Childhood Haemoglobinopathies in Benghazi

Original Article


Amina Mohamed Beayou, Idris Matoug

Department of Paediatrics, Haematology Unit, Faculty of Medicine, Al-Arab Medical University Benghazi, Libya

JMJ 2009,Vol.9, No.2: 122-125


Objective: To determine the epidemiological pattern of haemoglobinopathies in Benghazi through the Children’s Hospital in Benghazi as well as geographical distribution of cases. Methods: The information was initially collected retrospectively through the haematology clinic records, and then refined from the patients during their visit in the last 5 months. Results: A total of 78 files of haemoglobinopathies, represented (18.1%) the total cases in the clinic. Sickle cell anaemia (74%), sickle cell trait ( 17 % ) haemoglobin C+S (6%), haemoglobin C trait (3%). Consanguinity in 61% of the families. Their age at evaluation ranged from 6 months to 26 years with a mean of 10.84+ 6.75. mean of haemoglobin 7.5+2. Male to female ratio 1:1.4. For each patient: the number of admissions ranged from 1-10 times with a mean of 2.6, and the frequency of blood transfusions ranged from 0-10 times. Complications: cholelithiasis (4.8%), stroke (hemiplegia) 6(9.5%), hepatitis B and C (9.5%), HIV (3.1%), hypersplenism (6.3%), acute chest syndrome (6.3%). One patient died from overwhelming sepsis (post splenectomy). Conclusion: Almost all the cases were originally from the southern areas, dark skinned, poor school performance. Symptomatic cases were registered, with a high non-compliance, and higher percentage of consanguinity. A national programme for the control of the disease by reducing carrier marriage is needed.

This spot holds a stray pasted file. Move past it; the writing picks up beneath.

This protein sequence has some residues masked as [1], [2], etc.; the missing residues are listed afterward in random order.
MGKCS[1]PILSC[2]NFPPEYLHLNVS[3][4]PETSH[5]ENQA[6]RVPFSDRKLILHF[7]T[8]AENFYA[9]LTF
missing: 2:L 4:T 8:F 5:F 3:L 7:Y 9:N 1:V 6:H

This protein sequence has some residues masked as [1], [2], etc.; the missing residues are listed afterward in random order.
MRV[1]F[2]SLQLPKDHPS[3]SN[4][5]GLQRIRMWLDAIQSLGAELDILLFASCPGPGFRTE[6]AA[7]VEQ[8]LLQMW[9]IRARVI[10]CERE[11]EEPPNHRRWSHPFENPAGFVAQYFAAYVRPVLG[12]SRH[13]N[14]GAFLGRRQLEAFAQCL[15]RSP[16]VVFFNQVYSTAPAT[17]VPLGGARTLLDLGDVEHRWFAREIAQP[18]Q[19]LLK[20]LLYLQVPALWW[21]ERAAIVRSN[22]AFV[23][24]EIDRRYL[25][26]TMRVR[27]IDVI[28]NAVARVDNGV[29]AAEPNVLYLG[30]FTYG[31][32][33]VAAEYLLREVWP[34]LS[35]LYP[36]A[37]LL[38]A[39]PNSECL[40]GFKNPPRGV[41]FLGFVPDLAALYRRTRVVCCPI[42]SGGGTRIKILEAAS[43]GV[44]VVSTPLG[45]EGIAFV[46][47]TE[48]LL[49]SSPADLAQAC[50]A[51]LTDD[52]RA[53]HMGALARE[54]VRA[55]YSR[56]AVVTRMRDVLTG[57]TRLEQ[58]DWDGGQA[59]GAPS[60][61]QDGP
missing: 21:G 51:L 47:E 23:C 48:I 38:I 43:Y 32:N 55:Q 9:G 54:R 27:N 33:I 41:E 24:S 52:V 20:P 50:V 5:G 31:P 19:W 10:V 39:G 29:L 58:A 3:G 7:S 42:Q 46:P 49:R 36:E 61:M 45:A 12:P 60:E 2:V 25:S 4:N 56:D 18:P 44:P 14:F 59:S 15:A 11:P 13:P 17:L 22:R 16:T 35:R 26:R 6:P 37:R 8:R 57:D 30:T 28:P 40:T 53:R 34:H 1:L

Keywords: haemoglobinopathies, Sickle cell anaemia, Epidemiology, Benghazi.